CLASSICAL WINDOW FORMS

CLASSICAL WINDOW FORMS

Post 318 ⇒   by Gautam Shah 

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Architectural history is full of different forms of windows. Of these three forms have matured over the ages to reach level of classical antiquity. These are Palladian window (16th to 18th C), Rose window (17th to 19th C) and Colonial Georgian sash window (1720 to 1830). All three windows have different size, shape, form, purpose, placement and related architectural styles.

Galleria_Vittorio_Emanuele_III

Galleria Vittorio Emanuele

 PALLADIAN OPENINGS

Palladian opening is a three-part window. The central circular arched gap is supported by columns, which are offset from the wall thus creating two smaller width gaps on sides. Smaller side openings are flat headed. The window form is also called Serliana or Serlian motif from its originator Sebastiano Serlio (1475–1554) an Italian Mannerist architect, theorist and painter, who published a treatise as Serlio’s L’Architettura (1537–75) to introduce the principles of ancient Roman architecture into France. The triple window form was refined and used by architect Andrea Palladio in the Venice region. So, it is also known as the Venetian window.

Palazzo Te Mantova

A Palladian window is a classical, well proportioned and symmetrical architectural entity that is used as a window as well as a motif. A Palladian motif is placed as a decoration, window, door-window combination and simply as gap in an exterior passage or as part of a colonnade, such as in Basilica Vicenza, Italy. Palladian motifs were placed on the ground floor as entrance to portico, but in later period began to be placed over the entrance doors, on upper floors as the focus element of the building’s facade. Palladio used the motif in many creative ways. For Palazzo della Ragione, he created depth by using double columns and wider barrel arch shell.

Philip Johnson Museum of Television and Radio

The Palladian form on an upper floor is characteristic of the Federal style, but has also been used on other buildings from Victorian to modern times. Architect Philip Johnson used it as a doorway (for University of Houston College of Architecture building in 1985, and also at the Museum of Television and Radio building in 1991, New York City). He said ‘I think Palladian windows have a prettier shape. I wasn’t trying to make any more important point than that’.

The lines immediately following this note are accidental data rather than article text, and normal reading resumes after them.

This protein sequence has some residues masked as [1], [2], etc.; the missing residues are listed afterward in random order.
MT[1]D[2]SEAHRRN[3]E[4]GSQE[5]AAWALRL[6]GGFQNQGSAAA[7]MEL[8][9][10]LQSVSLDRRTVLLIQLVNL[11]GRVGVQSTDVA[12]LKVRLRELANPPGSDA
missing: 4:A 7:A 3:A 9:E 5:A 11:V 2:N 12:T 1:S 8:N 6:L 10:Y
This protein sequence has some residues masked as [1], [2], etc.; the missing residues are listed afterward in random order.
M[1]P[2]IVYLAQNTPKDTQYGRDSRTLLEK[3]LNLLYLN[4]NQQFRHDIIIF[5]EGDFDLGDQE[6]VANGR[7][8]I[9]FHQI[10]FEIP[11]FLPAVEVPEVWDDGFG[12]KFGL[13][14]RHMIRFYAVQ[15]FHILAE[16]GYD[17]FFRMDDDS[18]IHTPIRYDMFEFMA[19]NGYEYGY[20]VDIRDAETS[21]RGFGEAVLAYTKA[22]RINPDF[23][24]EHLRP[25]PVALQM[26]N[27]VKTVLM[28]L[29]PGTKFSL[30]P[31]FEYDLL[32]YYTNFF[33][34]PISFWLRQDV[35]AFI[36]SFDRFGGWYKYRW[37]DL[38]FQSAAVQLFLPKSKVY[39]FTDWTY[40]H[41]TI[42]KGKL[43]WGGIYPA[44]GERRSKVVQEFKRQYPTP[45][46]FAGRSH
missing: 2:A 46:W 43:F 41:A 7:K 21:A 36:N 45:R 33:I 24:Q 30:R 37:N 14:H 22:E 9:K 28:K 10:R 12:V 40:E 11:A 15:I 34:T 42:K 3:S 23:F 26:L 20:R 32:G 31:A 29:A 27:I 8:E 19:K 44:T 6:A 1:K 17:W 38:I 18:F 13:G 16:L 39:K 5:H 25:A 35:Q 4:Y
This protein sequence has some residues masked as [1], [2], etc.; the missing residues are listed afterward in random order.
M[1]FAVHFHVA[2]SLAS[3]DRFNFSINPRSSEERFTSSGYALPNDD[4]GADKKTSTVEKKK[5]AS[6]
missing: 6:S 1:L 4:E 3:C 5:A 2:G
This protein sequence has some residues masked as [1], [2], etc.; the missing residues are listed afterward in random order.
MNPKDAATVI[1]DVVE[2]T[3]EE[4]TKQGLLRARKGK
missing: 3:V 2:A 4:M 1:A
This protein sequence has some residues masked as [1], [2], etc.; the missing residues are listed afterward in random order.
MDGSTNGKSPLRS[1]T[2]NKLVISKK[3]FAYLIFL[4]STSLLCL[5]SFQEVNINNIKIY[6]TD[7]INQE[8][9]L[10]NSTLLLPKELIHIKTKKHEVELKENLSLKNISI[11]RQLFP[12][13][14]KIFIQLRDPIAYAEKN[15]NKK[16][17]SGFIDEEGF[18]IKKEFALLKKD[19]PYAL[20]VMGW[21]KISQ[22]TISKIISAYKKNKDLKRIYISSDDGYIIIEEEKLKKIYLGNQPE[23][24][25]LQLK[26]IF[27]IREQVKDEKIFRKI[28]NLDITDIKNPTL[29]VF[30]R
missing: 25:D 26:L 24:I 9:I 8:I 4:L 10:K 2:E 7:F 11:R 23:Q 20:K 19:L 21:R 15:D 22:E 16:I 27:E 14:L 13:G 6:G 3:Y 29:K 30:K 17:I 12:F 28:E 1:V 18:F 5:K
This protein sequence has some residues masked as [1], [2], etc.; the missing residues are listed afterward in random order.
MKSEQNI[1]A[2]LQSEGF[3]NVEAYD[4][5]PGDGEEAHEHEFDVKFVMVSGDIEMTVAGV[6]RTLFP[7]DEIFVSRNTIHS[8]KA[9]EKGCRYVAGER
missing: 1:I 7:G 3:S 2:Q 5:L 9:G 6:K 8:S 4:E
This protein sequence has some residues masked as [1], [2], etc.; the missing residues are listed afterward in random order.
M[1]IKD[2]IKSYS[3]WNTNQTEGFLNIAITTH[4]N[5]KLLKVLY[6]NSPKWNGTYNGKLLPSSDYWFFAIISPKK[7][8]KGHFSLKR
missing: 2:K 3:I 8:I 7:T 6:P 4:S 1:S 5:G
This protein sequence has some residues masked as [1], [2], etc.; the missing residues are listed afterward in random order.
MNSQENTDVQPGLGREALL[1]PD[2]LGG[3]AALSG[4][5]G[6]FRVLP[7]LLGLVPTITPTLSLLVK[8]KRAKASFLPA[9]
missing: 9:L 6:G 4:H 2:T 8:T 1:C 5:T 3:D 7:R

ROSE WINDOW

Rose window is a circular window usually found in Gothic period churches. It is divided into segments by stone mullions and tracery. Rose windows are also called Catherine windows after Saint Catherine of Alexandria who was sentenced to be executed on a spiked wheel. Rose Window is fairly complex and evolved design, whereas its simpler and earlier version of Medieval period was called a wheel window, as it was divided by linear elements like spokes, radiating from a central solid boss. Circular windows called eye or ocular window or Oculus, in ceilings and high up in walls have been use since Roman times. Smaller circular openings also were placed over door and window openings.

Rose Window At York Minster taken from Minster Gates

Rose window Notre Dame

Rose windows are mainly placed on the West front of the church building and over the entrance door. Most common subject of the stained glass is the Christ seating in the centre and within the lights around him are placed four Gospel writers, Apostles, Prophets, Saints and Angels. Some windows show God’s dominion over skies by including heavenly bodies such as the zodiacal signs and Labours of the Months.

San Pedro, Ávila, Spain.

COLONIAL GEORGIAN SASH WINDOWS

Georgian Architecture was widely used in the English colonies of the time. In the American colonies, colonial Georgian blended with the neo-Palladian style to become known as Federal style architecture. American Georgian houses typically have well-organised facade with five windows on the first floor and four windows plus a central colonnaded entrance door on the ground floor. The Georgian window is a double-hung sash window. Early in the 18th C, a classic style Georgian window was made of two sashes, each with 3 x 2 =6 glass panes. This remained in use even after the advent of larger glass panes in the 19th C. These sash windows, placed almost flush with the outer face of the walls, were painted white. The white colour over glazing bars also reduced their presence against the glass, making the window look more elegant. The preference for white colour sash windows has continued till today even though materials have changed from wood to plastics, steel and aluminium.

Federal style Maizefield Red Hook NY front view

Vertically sliding window or sash windows are favoured for the ease of opening and controlled ventilation. Sash windows are less susceptible to warping due to moisture, as the shutter is bounded by a frame. Sash windows open by remaining within their frames, so do not distract, as do the hanging shutters of the casement windows. A Georgian sash window remained very widely used form till the use of steel casement windows as a cheaper and functionally superior option became acceptable.

Clifford Double hung Sash Window

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3 thoughts on “CLASSICAL WINDOW FORMS

  1. Pingback: LINKS on articles about CHANGES in BUILDINGS | Interior Design Assist

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  3. Pingback: BLOG LINKS on OPENINGS SYSTEMS | Interior Design Assist

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